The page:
Properties:

  • Is instance of: always automatically set to Location relationship.
  • Is location of (type: page; single value): the Unit or Agent whose location this represents. Always set automatically based on the page name.
  • Located in or near (type: page; multiple values): one or more Addresses that this entity was in or near on the stated dates. Takes multiple values to represent movement between several places on the same day.
  • start date can use either of the following properties, depending on whether it is known precisely:
  • end date can use either of the following properties, depending on whether it is known precisely:
  • non-semantic field to cite sources using free wikitext.

Command relationship subobject

Uses Template:Command relationship subobject.

Repeatable subtemplate that creates a subobject that represents command relationships between organizations. Parent is usually a Unit or Area; child can be Unit, Area, or Address.

Adapted from Linking Experiences of WW1 template Infobox command structure which in turn was adapted from Wikipedia:Template:Infobox command structure.

  • Is instance of: always automatically set to Command relationship.
  • Has role: allows multiple values. Available values listed in Category:Command relationship types.
  • Has subordinate (type: page; single value): the subordinate organization in the relationship. Always automatically set to the page name of the entity whose page the subobject is embedded in.
  • Has parent (type: page; multiple values): the parent organization in the relationship. The template that creates the subobject allows multiple values for this property, but only Form:Address allows multiple values to be entered. This is because mapping military control of places is easier if the occupying faction can be entered as well as the actual unit. Also needed for Bristol, because populated area straddles two counties.
  • start date can use either of the following properties, depending on whether it is known precisely:
  • end date can use either of the following properties, depending on whether it is known precisely:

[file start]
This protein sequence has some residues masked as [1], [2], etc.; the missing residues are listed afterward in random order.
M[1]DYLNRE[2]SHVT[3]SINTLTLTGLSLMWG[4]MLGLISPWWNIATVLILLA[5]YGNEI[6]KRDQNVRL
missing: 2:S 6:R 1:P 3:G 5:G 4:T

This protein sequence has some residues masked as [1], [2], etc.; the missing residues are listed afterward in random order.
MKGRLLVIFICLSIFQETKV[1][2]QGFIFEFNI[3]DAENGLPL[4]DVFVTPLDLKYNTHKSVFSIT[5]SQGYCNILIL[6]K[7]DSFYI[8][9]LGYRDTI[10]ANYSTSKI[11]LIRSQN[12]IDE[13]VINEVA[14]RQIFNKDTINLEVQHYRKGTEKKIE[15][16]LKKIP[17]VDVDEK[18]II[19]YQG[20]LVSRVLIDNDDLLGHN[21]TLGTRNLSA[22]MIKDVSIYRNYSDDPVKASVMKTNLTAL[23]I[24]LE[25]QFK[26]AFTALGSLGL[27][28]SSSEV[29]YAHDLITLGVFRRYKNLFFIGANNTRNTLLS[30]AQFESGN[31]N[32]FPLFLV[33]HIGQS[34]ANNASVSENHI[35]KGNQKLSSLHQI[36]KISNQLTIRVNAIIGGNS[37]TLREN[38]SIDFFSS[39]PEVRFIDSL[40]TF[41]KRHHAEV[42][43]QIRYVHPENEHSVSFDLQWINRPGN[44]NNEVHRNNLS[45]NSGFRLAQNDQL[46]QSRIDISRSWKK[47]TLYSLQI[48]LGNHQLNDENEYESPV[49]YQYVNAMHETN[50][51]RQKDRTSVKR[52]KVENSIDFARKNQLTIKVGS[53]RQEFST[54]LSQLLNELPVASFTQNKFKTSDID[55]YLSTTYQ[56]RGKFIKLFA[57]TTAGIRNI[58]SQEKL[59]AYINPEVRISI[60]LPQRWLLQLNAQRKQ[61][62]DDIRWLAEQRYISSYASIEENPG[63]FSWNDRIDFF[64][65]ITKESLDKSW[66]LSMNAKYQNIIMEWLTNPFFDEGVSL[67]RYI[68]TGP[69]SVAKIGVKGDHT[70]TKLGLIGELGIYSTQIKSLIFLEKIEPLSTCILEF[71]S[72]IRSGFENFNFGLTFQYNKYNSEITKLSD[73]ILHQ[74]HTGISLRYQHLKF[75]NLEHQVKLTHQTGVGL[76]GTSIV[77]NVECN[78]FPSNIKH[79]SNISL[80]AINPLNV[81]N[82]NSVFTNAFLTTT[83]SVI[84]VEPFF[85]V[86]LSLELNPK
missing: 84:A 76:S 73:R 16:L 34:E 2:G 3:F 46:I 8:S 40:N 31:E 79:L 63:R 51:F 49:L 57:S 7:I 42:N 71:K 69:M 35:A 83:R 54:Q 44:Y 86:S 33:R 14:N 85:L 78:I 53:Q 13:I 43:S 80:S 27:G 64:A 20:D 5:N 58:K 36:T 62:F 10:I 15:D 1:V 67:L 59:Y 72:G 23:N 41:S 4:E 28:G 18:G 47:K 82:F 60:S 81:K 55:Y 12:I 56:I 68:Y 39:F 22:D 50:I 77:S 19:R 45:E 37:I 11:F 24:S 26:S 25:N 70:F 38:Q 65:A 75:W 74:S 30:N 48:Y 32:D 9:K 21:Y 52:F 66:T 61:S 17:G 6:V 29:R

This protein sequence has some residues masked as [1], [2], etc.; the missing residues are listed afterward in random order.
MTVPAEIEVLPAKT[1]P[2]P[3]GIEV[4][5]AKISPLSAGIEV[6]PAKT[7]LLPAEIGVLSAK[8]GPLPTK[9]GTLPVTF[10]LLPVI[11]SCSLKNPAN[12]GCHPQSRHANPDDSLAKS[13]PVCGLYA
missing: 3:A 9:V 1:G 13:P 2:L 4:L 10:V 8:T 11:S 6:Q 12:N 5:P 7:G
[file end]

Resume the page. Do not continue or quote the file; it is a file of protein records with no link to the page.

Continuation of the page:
• Has definite end date (type: date; single value): if the relationship definitely ended on this day.
    • Has latest known date (type: date; single value): if the relationship is known to have ended on or after this day.
  • non-semantic field to cite sources using free wikitext.

Text version subtemplate

Uses Template:Text version. This is a repeatable non-semantic template that is used by the following forms:

It can be used to add a transcript or summary of the text if copyright and licence conditions allow.

The main purpose of this site is to be a finding aid and reference work, but transcripts can be added as an optional extra. There will be no transcription interface built into the wiki, so transcripts will have to be created by other means before being added. There are no plans to host document images here, but they can be linked to where they exist elsewhere.

Property hierarchies

This wiki does not use Semantic MediaWiki's built-in subproperty feature because this can make it difficult to display property values in query results where the query searches for the parent property but the values are assigned to one or more subproperties. Instead we represent a simple two-level hierarchy by assigning the same value to the parent and child property at the same time. This means that a query for the parent property can directly display the value.

In the following list, the values assigned to the second-level properties (which are usually displayed on an entity's page and entered through the relevant form) are also silently assigned to the first-level properties: